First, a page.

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Nuclear power Nuclear critics threaten legal action over Beznau plant

Beznau 1 nuclear plant, commissioned in 1969, is the oldest in the world


A group of Swiss residents and environmental organisations are threatening to file a legal complaint against the federal nuclear inspectorate, urging it to close the aging Beznau nuclear power station. They say the plant cannot resist a powerful earthquake.

On Thursday a dozen residents, Greenpeace, the Tri-national Association of Nuclear Protection (ATPN) and the Swiss Energy Foundation (SES) said they had uncovered this serious safety flaw at the two Beznau plants (commissioned in 1969 and 1972). 

After the disaster at Fukushima, Japanexternal link, in March 2011, the government demanded Axpo, the Beznau plant operator, and other nuclear companies to step up their safety margins to make sure they were adequately flood and earthquake-proof. 

The Swiss Federal Nuclear Safety Inspectorate (ENSI) said the results of an analysis published in June found that “Swiss nuclear power plants fulfill basic legal requirements and have safety margins”. This included for earthquakes and large floods, which statistically, only happen every 10,000 years, ENSI said. 

But Greenpeace and the other critics say the results showed that “unacceptable quantities of radioactivity would escape from the reactors if such an accident occurred.” 

"Wrong radioactivity limits"

Florian Kasser, from Greenpeace Switzerland, said they had completed a detailed risk analysis, which concluded that the law was not being properly adhered to and wrong standards and radioactivity limits were being applied. 

The federal authorities say that in the event of an earthquake the radioactivity limit of 78 millisievert (mSv) can be applied. The current limit is 100mSv. But Greenpeace says it should be 1 mSv. 

“Beznau should be taken offline if the correct norms were applied,” said Kasser.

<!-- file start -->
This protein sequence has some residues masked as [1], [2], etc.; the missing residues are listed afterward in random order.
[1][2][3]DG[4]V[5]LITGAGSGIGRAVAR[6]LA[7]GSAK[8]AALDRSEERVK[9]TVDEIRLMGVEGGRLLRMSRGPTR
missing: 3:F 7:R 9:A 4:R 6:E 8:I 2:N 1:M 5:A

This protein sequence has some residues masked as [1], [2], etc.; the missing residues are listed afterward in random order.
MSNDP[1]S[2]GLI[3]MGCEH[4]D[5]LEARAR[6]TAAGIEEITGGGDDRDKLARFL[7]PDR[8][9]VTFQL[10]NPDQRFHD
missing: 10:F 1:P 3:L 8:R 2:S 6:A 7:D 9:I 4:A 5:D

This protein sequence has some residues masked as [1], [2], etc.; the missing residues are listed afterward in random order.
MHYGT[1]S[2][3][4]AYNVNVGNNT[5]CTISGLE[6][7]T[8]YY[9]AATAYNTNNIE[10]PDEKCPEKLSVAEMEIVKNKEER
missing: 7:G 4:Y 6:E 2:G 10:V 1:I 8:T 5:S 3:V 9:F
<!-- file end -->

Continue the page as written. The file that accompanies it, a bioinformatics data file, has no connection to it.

In reply, Axpo told Swiss public television RTS in a written statement: “Beznau’s nuclear plant meets the highest possible safety standards. All seismic tests have been passed. All requests from the authorities have always been met.” 

The critics say if ENSI does not review its radioactivity standards they will take their case to the Swiss courts.

Four offline

Four of the country’s five reactors are temporarily offline for different reasons. Since August 14 block 2 at the nuclear power plant Beznau in canton Aargau has been offline. It will be out of service for four months while maintenance is carried out. Among the planned tasks is the replacement of the reactor pressure vessel cover. Block 1 at the plant has been out of service since March due to irregularities in the pressure vessel. Weak spots were found in the 15cm steel covering of the vessel. 

Nuclear power plants in Leibstadt and Mühleberg are also currently not producing any energy due to annual maintenance service. 

After the Fukushima disaster, the Swiss government decided to decommission all five of Switzerland’s nuclear power plants, starting in 2019 and ending by 2034. However, no exact dates were given for the individual reactors to be shut down. with agencies

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